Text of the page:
Mahle is experimenting with using its famous Grafal anti-friction coating as a way to funn
New Bore Materials
Years ago, piston manufacturer Mahle was one of the first performance companies to integrate a low friction skirt coating into many of its racing piston designs. At the AETC Mahle revealed that it is continuing to look for out-of-the-box innovations that will help racers and engine builders. One idea Mahle's Brad Green presented is to use a cylinder bore liner with a high silicone content. By using a special machining process with certain chemicals, parts of the other components in the bore liner are removed, revealing the large silicone "nodules" at the surface. The idea is that the silicone creates less friction as the piston travels up and down the cylinder bore.
Green also showed a photo of a piston with a very unique coating on the piston skirt. The coating itself was Mahle's standard Grafal coating we've seen for a few seasons now, but how the coating was applied was quite unique. Green explained that the Grafal is "printed" onto the piston. This means that Mahle can change the shape of the printed area relatively easily. The company is looking into printing the anti-friction coating into a sort of chevron pattern to funnel more oil to areas of the piston skirt that sees more loading against the cylinder bore. It's a simple way to make the coating perform an extra job without adding any real cost to the manufacture of the piston.
Check out how Mahle’s racing pistons have advanced over the years. By concentrating materi
Currently, we don't know when or if these ideas will ever make it into production. But we're glad to see companies like Mahle continue to seek innovation to help us make more power with greater longevity.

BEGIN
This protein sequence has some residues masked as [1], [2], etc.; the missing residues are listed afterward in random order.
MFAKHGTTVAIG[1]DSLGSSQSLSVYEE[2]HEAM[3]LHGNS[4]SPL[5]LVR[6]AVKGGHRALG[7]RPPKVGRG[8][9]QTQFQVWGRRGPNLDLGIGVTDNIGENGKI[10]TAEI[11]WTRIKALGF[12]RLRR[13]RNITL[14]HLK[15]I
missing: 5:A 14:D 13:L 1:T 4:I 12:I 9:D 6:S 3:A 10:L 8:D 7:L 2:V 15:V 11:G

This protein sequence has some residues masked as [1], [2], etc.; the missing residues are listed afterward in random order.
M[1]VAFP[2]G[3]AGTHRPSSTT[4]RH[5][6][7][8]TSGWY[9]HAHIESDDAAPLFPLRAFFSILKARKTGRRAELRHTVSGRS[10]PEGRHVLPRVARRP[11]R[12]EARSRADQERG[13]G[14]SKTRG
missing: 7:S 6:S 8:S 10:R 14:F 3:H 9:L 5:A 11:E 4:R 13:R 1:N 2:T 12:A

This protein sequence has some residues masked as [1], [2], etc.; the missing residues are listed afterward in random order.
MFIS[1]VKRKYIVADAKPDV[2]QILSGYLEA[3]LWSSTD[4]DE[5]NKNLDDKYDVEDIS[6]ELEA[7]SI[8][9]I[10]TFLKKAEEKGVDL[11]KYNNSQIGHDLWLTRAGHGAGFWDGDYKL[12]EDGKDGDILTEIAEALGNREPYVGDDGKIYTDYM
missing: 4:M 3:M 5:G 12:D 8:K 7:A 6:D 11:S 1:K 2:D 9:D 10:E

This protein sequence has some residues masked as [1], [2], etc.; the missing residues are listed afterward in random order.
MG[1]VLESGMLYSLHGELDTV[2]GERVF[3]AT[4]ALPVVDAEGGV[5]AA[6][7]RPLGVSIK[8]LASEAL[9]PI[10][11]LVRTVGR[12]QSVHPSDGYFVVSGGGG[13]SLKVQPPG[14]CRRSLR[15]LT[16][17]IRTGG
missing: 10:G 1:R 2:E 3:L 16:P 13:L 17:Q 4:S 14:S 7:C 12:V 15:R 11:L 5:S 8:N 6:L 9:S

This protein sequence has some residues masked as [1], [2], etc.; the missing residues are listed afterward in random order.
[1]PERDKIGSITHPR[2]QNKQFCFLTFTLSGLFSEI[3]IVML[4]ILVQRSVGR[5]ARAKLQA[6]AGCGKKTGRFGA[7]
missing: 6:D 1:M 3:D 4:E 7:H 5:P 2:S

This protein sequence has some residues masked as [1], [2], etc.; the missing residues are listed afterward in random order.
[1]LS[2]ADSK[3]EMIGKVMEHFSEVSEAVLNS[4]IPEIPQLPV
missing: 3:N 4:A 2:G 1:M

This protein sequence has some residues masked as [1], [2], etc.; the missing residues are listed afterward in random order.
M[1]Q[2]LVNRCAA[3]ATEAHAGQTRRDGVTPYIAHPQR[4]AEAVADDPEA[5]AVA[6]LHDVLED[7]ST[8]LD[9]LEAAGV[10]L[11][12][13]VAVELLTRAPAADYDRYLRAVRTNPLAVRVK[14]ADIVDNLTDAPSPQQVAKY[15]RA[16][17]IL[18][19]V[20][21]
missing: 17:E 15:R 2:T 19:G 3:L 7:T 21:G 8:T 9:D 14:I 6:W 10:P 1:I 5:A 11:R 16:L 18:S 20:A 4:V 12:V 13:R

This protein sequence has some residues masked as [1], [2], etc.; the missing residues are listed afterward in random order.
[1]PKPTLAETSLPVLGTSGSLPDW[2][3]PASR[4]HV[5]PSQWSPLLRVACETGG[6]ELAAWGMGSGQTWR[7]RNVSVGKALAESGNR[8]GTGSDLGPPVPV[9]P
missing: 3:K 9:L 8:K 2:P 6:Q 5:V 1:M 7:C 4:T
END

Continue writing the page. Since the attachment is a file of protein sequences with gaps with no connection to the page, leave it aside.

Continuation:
Clemson University’s Dr Robert Prucka with one of his advanced computer simulations in the
Making Horsepower in the Computer
Clemson University's graduate program for automotive engineering is called CU-ICAR, and they've presented at the AETC for a few years now. One of CU-ICAR's specialties is developing simulation programs.
Presenters Dr Robert Prucka and Justin Callies revealed just how far we've come in our abilities to simulate exactly what is going on inside the engine. Don't make the mistake of thinking that sitting down in front of a computer to work on your engine is the realm of eggheads in lab coats. Simulations are already the area where the greatest advancements in creating horsepower are being made—and it's only going to become more important in the future.
Consider all the options you have to make as a racer. For example, how confident are you that your headers are the best choice possible for making the most power where you need it on your racetrack. The options available for engine headers are tremendous. You can change tube diameter, tube length, collector size, steps, the number of steps and even the distance between steps. And the best option can change depending on the rpms, cubic inches, and even elevation. So the best header for the guy racing in Florida on a tight 3/8-mile track may not be the best header for the guy racing the very same engine in Colorado on a half mile. Now imagine how much time, money and aggravation you can save testing any number of header configurations on a simulation that takes your engine configuration into account right down to whether you are running an open spacer or tapered. Obviously, such simulations are readily available to the common racer yet, but we can tell you it's only a matter of time. The 2012 AETC had a lot of valuable information and with PRI's move to Indianapolis in 2013, it should only get better.